By Hillel Aron
By Joseph Tsidulko
By Patrick Range McDonald
By David Futch
By Hillel Aron
By Dennis Romero
By Jill Stewart
By Dennis Romero
In fact, the imbalance was only a distorted glimpse at the bottom line of a single item on the IOUs’ complex ledger books. “It’s like picking out one line item on the balance sheet, and saying this is all that matters,” SCE’s chief financial officer, Ted Carver, told Dow Jones News Service last October.
Totting up the recent “undercollected” energy expenditures against the incomes of PG&E and SCE revealed that, contrary to their assertions, deregulation was nothing less than a moneymaking machine for the utilities. Under the deregulation scheme devised by the utilities and passed unanimously in 1996 by the state Legislature, PG&E and SCE have amassed approximately $21.8 billion. Much of it — $13 billion, according to an estimate by The Utility Reform Network (TURN) — was extracted from consumers forced to pay off an earlier round of bad debts the utilities incurred by investing billions in nuclear-power plants. Those megawatt megablunders are the “stranded assets” so often spoken of in the formal argot of deregulation, and those losses have been recuperated, until last month, by taking advantage of the gap between an artificially high electricity rate and the real cost of delivering power. The IOUs accumulated the rest of the staggering sums by selling some of their power plants, by making unprecedented profits on the generating capacity they hadn’t sold off, and by a one-time $5.4 billion cash infusion granted by the Legislature in return for providing residential customers a 10 percent “rate reduction.”
The IOUs, in other words, have been awash in cash. A hefty portion of that money has moved seamlessly from the regulated utilities to their unregulated parent holding companies, and from there just as seamlessly to shareholders, in the form of dividends and stock repurchases. KPMG, the accounting firm tapped by the PUC to conduct the audit of SCE, revealed that SCE’s holding company, Edison International (EIX), “does not have any revenue-generating operations. EIX is dependent upon dividends from its subsidiaries . . . Of the approximately $5 billion in dividends and transfers received from subsidiaries for the 4-year, 11-month period ended November 30, 2000, approximately $4.75 billion was attributable to SCE.” Meanwhile, during that same span of time, “no significant funds flowed from EIX to SCE.” PG&E Corp., the parent of PG&E, enjoyed a similarly extractive relationship with its subsidiary. “Since the holding company was formed [in 1997], PG&E Corp. has not provided cash, credit or other financial assistance or support to PG&E,” Barrington-Wellesley Group, a management-consultant firm, found in its audit. Between 1997 and 1999, PG&E gave $4 billion to its parent, which in turn spent $2.7 billion to buy back stock and another $1.5 billion to pay dividends. BWG revealed, “In the first nine months of 2000, PG&E generated $1.8 billion in cash, of which $632 million was transferred to PG&E Corp. for common-stock repurchases and dividends.”
The holding companies also charged their subsidiaries for an extra $2 billion in taxes, according to the BWG audit and testimony last Friday before the state Legislature by Edison chief John Bryson. The parent corporations calculated what the regulated utilities owed as “stand-alone” companies, but when they paid the IRS, they filed consolidated returns for all their businesses. Conveniently, the actual tax due on a consolidated basis was less than the amount transferred up the corporate ladder. The holding companies pocketed the difference. From 1998 to 2000, SCE paid its parent slightly more than $1 billion for taxes. The total corporate taxes the parent paid were just $3 million. Edison spread the surplus among its deregulated businesses, including the cash-rich Edison Mission Energy.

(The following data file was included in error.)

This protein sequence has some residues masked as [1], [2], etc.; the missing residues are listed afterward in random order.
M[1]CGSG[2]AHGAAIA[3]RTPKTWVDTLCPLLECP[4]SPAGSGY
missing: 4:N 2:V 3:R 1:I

“It was absolutely in compliance with the tax laws ä and the PUC rules,” Bryson told the Assembly energy-oversight committee.
Where the regulated utilities’ profits once gave the conglomerates huge tax benefits, their recent “losses” will now translate into equally large tax refunds. PG&E Corp. is expecting between $500 million and $1 billion from the IRS, and Edison is counting on a refund check of roughly $500 million.
These whopping sums flowing from the ratepayer-financed regulated utilities to the unregulated shareholder-owned parent companies are, the IOUs have argued to the Federal Energy Regulatory Commission, virtually untouchable. True or not, the upward flow has fueled unprecedented profits. Combined, since deregulation began, the two holding companies have posted $6 billion in after-tax profits.
As Senate President Pro Tem John Burton (D–San Francisco) put it, “Basically, they took the money and ran. Had they not done that, they would not be in the financial problem they’re in.”
So, are the IOUs broke? Not exactly, says TURN attorney Matt Freedman. To begin, the $12 billion in cumulative “losses” on electricity purchases, Freedman argues, must be compared with the $21.8 billion in “stranded costs” the utilities have received. This would be the normal accounting procedure SCE CFO Carver would expect. Through December of last year, Edison had $4.5 billion in electricity costs that it had been unable to pass on to customers. But on the plus side of its ledger, in the stranded-assets account, the company still retained nearly $3.4 billion. The balance, Freedman says, is $1.02 billion, roughly 75 percent less than Edison claims. The figures for PG&E, available through December, indicate a net “undercollection” of $3.76 billion, not the $6.7 billion claimed.